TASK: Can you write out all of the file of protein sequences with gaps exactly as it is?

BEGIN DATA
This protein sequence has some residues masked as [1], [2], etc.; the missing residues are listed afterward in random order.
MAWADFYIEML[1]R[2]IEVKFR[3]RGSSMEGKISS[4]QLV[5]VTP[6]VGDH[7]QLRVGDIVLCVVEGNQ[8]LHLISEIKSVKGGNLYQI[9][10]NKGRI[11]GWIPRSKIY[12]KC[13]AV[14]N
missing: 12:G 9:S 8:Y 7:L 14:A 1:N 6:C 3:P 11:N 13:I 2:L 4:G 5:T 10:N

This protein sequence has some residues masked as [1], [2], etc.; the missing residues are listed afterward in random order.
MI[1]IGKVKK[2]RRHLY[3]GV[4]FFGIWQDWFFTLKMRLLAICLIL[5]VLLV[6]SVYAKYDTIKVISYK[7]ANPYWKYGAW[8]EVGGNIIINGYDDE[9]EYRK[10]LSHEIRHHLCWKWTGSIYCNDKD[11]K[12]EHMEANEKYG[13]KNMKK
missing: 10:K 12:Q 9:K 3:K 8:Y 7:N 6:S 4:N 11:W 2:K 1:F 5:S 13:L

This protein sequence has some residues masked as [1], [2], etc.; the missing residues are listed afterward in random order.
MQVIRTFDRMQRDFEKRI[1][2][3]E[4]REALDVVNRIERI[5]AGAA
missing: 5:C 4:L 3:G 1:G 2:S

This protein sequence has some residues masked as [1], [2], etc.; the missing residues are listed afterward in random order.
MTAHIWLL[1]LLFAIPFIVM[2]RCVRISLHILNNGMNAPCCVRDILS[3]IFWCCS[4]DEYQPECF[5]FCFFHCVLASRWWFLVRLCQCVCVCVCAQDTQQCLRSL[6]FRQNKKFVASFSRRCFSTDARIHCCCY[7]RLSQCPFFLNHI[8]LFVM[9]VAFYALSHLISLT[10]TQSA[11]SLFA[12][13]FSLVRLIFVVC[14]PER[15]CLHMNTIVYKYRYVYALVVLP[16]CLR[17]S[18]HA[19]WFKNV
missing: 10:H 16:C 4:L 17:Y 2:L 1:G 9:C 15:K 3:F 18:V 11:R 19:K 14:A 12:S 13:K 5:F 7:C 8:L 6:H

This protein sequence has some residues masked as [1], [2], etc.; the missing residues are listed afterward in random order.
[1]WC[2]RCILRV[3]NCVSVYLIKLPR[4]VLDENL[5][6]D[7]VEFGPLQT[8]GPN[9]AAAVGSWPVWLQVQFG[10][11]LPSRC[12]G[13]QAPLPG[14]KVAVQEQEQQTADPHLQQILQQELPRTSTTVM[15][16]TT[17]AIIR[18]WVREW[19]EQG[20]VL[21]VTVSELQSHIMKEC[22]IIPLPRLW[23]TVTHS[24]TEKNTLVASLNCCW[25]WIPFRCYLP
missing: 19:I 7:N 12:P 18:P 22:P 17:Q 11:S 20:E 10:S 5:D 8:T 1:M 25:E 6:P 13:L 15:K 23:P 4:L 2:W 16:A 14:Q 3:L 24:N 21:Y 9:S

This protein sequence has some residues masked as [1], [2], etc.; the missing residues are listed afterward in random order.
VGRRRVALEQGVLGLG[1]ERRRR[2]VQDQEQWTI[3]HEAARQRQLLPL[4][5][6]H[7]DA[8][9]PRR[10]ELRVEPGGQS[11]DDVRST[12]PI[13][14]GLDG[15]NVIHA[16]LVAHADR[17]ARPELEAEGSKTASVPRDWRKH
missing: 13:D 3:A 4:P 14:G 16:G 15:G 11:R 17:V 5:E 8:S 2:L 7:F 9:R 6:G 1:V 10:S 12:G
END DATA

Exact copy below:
This protein sequence has some residues masked as [1], [2], etc.; the missing residues are listed afterward in random order.
MAWADFYIEML[1]R[2]IEVKFR[3]RGSSMEGKISS[4]QLV[5]VTP[6]VGDH[7]QLRVGDIVLCVVEGNQ[8]LHLISEIKSVKGGNLYQI[9][10]NKGRI[11]GWIPRSKIY[12]KC[13]AV[14]N
missing: 12:G 9:S 8:Y 7:L 14:A 1:N 6:C 3:P 11:N 13:I 2:L 4:G 5:T 10:N

This protein sequence has some residues masked as [1], [2], etc.; the missing residues are listed afterward in random order.
MI[1]IGKVKK[2]RRHLY[3]GV[4]FFGIWQDWFFTLKMRLLAICLIL[5]VLLV[6]SVYAKYDTIKVISYK[7]ANPYWKYGAW[8]EVGGNIIINGYDDE[9]EYRK[10]LSHEIRHHLCWKWTGSIYCNDKD[11]K[12]EHMEANEKYG[13]KNMKK
missing: 10:K 12:Q 9:K 3:K 8:Y 7:N 6:S 4:N 11:W 2:K 1:F 5:S 13:L

This protein sequence has some residues masked as [1], [2], etc.; the missing residues are listed afterward in random order.
MQVIRTFDRMQRDFEKRI[1][2][3]E[4]REALDVVNRIERI[5]AGAA
missing: 5:C 4:L 3:G 1:G 2:S

This protein sequence has some residues masked as [1], [2], etc.; the missing residues are listed afterward in random order.
MTAHIWLL[1]LLFAIPFIVM[2]RCVRISLHILNNGMNAPCCVRDILS[3]IFWCCS[4]DEYQPECF[5]FCFFHCVLASRWWFLVRLCQCVCVCVCAQDTQQCLRSL[6]FRQNKKFVASFSRRCFSTDARIHCCCY[7]RLSQCPFFLNHI[8]LFVM[9]VAFYALSHLISLT[10]TQSA[11]SLFA[12][13]FSLVRLIFVVC[14]PER[15]CLHMNTIVYKYRYVYALVVLP[16]CLR[17]S[18]HA[19]WFKNV
missing: 10:H 16:C 4:L 17:Y 2:L 1:G 9:C 15:K 3:F 18:V 11:R 19:K 14:A 12:S 13:K 5:F 7:C 8:L 6:H

This protein sequence has some residues masked as [1], [2], etc.; the missing residues are listed afterward in random order.
[1]WC[2]RCILRV[3]NCVSVYLIKLPR[4]VLDENL[5][6]D[7]VEFGPLQT[8]GPN[9]AAAVGSWPVWLQVQFG[10][11]LPSRC[12]G[13]QAPLPG[14]KVAVQEQEQQTADPHLQQILQQELPRTSTTVM[15][16]TT[17]AIIR[18]WVREW[19]EQG[20]VL[21]VTVSELQSHIMKEC[22]IIPLPRLW[23]TVTHS[24]TEKNTLVASLNCCW[25]WIPFRCYLP
missing: 19:I 7:N 12:P 18:P 22:P 17:Q 11:S 20:E 10:S 5:D 8:T 1:M 25:E 6:P 13:L 15:K 23:P 4:L 2:W 16:A 14:Q 3:L 24:N 21:Y 9:S

This protein sequence has some residues masked as [1], [2], etc.; the missing residues are listed afterward in random order.
VGRRRVALEQGVLGLG[1]ERRRR[2]VQDQEQWTI[3]HEAARQRQLLPL[4][5][6]H[7]DA[8][9]PRR[10]ELRVEPGGQS[11]DDVRST[12]PI[13][14]GLDG[15]NVIHA[16]LVAHADR[17]ARPELEAEGSKTASVPRDWRKH
missing: 13:D 3:A 4:P 14:G 16:G 15:G 11:R 17:V 5:E 8:S 2:L 7:F 9:R 6:G 1:V 10:S 12:G